Gary Glitter Returns to Prison for Violating Bail Terms, Just a Month After Release
Gary Glitter back in prison for violating bail conditions just a month after his release
Disgraced former rockstar Gary Glitter has been sent back to prison after breaching the conditions of his bail release. The 78-year-old was staying in a hostel in southern England, monitored by security, when he was caught using a smartphone to ask about the Dark Web. Glitter, whose real name is Paul Gadd, was jailed in 2015 for 16 years for sex crimes against a young girl. He had been released just 38 days before being recalled to prison.
Glitter’s release from prison last month had been highly controversial, with many campaigners calling for him to remain behind bars. The musician had been convicted of sexually abusing young girls in the 1970s and 1980s, and had also been found in possession of thousands of indecent images of children.
Despite this, Glitter was released on strict bail conditions, including wearing a tag, notifying police if he entered into a relationship with someone who had a child under 18, and notifying police seven days in advance of any travel. Officers were also able to veto any trip if they believed it posed a risk of further offences being committed.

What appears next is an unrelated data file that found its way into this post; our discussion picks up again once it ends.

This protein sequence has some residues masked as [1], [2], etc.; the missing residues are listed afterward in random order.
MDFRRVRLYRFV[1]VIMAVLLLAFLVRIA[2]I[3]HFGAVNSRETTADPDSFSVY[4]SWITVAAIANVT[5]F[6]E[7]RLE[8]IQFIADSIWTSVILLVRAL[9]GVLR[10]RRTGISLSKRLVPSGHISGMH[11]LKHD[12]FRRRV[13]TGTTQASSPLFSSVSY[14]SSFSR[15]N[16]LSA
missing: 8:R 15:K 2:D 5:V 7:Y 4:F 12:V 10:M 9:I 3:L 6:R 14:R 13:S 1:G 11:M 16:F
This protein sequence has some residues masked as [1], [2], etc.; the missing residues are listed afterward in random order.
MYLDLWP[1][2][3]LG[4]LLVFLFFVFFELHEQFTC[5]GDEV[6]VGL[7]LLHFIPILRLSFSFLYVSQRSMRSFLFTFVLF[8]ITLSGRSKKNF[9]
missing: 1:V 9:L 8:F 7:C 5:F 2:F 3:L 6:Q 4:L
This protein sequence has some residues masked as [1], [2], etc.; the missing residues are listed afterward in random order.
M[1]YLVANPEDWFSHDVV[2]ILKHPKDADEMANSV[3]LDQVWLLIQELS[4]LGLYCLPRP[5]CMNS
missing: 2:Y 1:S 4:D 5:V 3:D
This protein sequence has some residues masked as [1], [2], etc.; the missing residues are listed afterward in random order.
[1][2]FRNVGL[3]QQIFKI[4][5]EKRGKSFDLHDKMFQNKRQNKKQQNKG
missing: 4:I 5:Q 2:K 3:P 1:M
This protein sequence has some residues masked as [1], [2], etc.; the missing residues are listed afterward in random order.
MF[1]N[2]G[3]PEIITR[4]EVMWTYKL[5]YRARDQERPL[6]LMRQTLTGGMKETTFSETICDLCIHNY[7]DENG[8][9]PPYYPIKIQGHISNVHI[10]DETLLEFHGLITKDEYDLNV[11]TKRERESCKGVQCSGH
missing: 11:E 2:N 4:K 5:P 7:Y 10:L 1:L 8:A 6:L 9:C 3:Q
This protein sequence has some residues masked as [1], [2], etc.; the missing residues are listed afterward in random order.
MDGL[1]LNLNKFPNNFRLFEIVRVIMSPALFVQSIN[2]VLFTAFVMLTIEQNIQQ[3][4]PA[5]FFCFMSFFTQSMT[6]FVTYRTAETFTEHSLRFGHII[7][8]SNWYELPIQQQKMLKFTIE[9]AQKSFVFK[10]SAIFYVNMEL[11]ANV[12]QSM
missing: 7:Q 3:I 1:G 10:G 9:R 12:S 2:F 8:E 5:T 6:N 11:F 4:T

However, it appears that Glitter was unable to abide by these conditions. According to reports, he was caught on camera at the bail hostel using a smartphone to ask about the Dark Web. The footage, reportedly obtained by a fellow inmate, shows Glitter looking gaunt and wearing a hearing aid. He can be heard asking about how to avoid detection when browsing the internet on his phone.
The use of a smartphone was a clear breach of Glitter’s bail conditions, which included strict restrictions on his use of the internet. Given his previous convictions, authorities were understandably concerned about the risk he posed to vulnerable children online.
News of Glitter’s recall to prison has been met with mixed reactions. Some campaigners have praised the swift action taken by authorities, arguing that Glitter should never have been released in the first place. They argue that he remains a danger to children and that there is a risk he could reoffend if left at large.
Others have criticized the decision to release Glitter on bail in the first place, arguing that the conditions imposed were too lenient given the seriousness of his crimes. They argue that stricter conditions, such as a total ban on internet use, should have been imposed to prevent any risk of further offending.
In any case, Glitter’s return to prison is a stark reminder of the ongoing challenge of protecting children from sexual abuse and exploitation. While significant progress has been made in recent years, with increased awareness and tougher penalties for offenders, cases like Glitter’s serve as a sobering reminder that there is still much work to be done.